4. Paiste 2002 Classic Crash 18”
Introduced in 1971, the Paiste 2002 Classic cymbals have seen many happy customers in its tenure, including professional and hobby drummers. They are everything that great rock cymbals need to be.
- Brings a rich, bright sound with it
- Performs great in a range of settings
- Very responsive feel
- The highs can be a bit too much for some
The Paiste 2002 18” crash is a jack-of-all-trades cymbal that sounds lively in just about every setting. Bright, warm sounds with a washy stick definition have become the trademark of this wonderful cymbal.
What makes it unique is the fact that it is made with the CuSn8 Bronze alloy, a signature of the Paiste 2002 series. Therefore, you get a bright, rich sound with great overtones but maybe a bit too many high frequencies (for some).
Paise 2002 cymbals have been used by some of the greatest drummers to have ever lived. They’re almost as old as rock. That’s because they are just that good.
5. Paiste Rude Thin Crash 18”
Paiste’s Rude cymbals came out around the surge of punk rock. So, the company developed a nice cymbal to complement the rising genre. The Rude Thin 18” crash has stood the test of time and is frequently used in metal drumming. It is particularly great in recording settings.
- Good sustain and sound
- Durable, suitable for metal
- Dark overtones
- Not suitable for other genres
This thin cymbal has a crisp stick definition and carries the long sustain needed in a metal environment. Despite its “rude” tag, their aggression is rather sophisticated. However, as good as the cymbal is, it is less than likely to please a jazz or a funk drummer.
The sustain you get from this crash is unparalleled, plus, with dark overtones and a durable design, it can take a pounding from even more aggressive metal drummers.
Paiste Rude Crash has stood the test of time for good reason. It is a great buy for a metal drummer, looking to add some character to their drum kit.
What type of cymbals are best for metal music?
Given how broad of a genre metal itself has become, it’s better to know what type of music you’re going to be playing. Apart from that, B20 cymbals are the gold standard of cymbal making.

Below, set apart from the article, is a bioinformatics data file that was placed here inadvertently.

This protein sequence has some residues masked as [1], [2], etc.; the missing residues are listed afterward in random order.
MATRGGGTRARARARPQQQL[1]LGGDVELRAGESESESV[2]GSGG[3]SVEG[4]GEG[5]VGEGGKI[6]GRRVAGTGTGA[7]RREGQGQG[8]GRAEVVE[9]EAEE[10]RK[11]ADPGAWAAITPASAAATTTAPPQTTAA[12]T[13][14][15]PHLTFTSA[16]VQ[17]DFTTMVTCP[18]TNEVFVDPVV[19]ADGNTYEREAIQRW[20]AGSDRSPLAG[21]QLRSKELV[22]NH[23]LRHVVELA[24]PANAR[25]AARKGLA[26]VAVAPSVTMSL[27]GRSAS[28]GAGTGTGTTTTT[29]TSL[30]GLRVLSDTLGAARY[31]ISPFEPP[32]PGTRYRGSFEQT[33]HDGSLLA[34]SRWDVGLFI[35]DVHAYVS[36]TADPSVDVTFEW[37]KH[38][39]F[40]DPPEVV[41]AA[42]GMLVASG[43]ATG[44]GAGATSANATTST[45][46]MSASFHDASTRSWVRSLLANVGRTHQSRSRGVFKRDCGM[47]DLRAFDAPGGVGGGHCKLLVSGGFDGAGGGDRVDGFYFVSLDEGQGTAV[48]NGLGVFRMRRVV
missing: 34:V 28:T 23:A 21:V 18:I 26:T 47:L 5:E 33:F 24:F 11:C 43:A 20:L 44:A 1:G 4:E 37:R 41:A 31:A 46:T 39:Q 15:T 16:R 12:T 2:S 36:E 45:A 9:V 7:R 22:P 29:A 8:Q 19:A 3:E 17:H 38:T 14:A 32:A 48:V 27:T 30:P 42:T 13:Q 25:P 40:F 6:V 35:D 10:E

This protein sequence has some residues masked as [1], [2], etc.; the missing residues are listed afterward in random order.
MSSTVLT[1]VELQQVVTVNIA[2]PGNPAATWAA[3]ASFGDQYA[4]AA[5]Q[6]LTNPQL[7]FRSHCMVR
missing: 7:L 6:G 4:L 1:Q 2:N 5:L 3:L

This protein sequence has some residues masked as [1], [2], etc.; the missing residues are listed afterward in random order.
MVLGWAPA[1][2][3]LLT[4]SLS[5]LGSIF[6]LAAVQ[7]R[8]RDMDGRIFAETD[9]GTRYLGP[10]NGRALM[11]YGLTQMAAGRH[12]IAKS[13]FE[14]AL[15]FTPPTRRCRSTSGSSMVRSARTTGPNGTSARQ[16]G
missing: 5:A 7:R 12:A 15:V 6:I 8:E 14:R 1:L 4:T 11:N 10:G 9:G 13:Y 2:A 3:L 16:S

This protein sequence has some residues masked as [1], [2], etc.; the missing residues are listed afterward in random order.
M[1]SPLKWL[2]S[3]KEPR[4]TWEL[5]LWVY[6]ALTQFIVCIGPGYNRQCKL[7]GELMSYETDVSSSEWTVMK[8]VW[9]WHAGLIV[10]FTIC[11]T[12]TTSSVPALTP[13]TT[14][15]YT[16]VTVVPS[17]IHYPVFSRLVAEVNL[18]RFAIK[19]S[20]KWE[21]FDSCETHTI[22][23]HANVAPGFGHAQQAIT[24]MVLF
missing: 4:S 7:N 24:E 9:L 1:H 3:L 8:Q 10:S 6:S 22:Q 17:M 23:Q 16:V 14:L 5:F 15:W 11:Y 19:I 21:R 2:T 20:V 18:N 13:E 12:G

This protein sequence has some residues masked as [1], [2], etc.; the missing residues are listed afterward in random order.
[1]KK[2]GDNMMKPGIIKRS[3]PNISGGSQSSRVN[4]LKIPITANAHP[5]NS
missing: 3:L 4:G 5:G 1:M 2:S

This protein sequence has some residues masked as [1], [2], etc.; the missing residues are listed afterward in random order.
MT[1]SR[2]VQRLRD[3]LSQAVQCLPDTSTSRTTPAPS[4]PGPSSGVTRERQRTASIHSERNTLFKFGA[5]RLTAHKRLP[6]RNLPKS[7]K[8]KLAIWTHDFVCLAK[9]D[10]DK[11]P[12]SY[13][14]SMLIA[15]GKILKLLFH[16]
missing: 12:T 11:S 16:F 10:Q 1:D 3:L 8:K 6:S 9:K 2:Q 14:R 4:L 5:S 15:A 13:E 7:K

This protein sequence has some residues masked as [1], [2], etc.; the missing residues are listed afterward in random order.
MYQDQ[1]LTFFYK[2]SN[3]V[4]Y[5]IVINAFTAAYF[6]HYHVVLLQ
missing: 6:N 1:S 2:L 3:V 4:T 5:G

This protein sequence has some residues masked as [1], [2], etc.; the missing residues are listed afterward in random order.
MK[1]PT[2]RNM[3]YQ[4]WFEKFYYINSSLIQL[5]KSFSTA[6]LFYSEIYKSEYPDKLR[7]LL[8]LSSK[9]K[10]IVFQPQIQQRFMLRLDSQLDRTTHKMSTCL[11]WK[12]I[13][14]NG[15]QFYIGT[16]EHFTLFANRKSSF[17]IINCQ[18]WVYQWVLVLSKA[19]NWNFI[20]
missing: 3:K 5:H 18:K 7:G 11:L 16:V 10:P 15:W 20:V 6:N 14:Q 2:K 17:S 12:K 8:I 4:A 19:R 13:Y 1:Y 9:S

Ideally, you would want bright-sounding cymbals for metal as they shine amongst the heavy guitars. Also, the less sustain cymbals have, the better they are for metal. An alternate is going for dry cymbals.
How does cymbal thickness affect the sound produced?
The thickness of a cymbal is measured on the bow part. Thicker cymbals have more sustain and produce a higher pitch than thinner ones. A lot of great metal cymbals have medium to low thickness since you don’t want them ringing for long.
Are heavier and larger cymbals louder?
Even though the sound of cymbals in a piece of music depends solely on the drummer, heavier and larger cymbals are generally louder than smaller, lighter cymbals. They leave overtones, producing a high pitch.
Best Cymbal Brands for Metal Music
The prominence of metal since the late 70s has resulted in cymbal makers upping their game. Even though there are plenty of brands to choose from, a few simply stand out from the rest of the pack. These include Zildjian, Sabian, Meinl, and Paiste.
Cymbals for metal music need to have a bright sound (most of the time) for them to come out on top of distorted guitars and vocals. You can also go for dark tones for more aggressive sub-genres. Luckily, the market has some great options to consider.
My top recommended cymbals for metal are the Sabian AAX Promo Cymbal Set, Sabian’s four-cymbal pack of classic dark cymbals that are perfect for metal.
My second recommended cymbal set is the Meinl Classics Custom Dark Set, a great cymbal pack that provides explosive sounds suitable for metal music.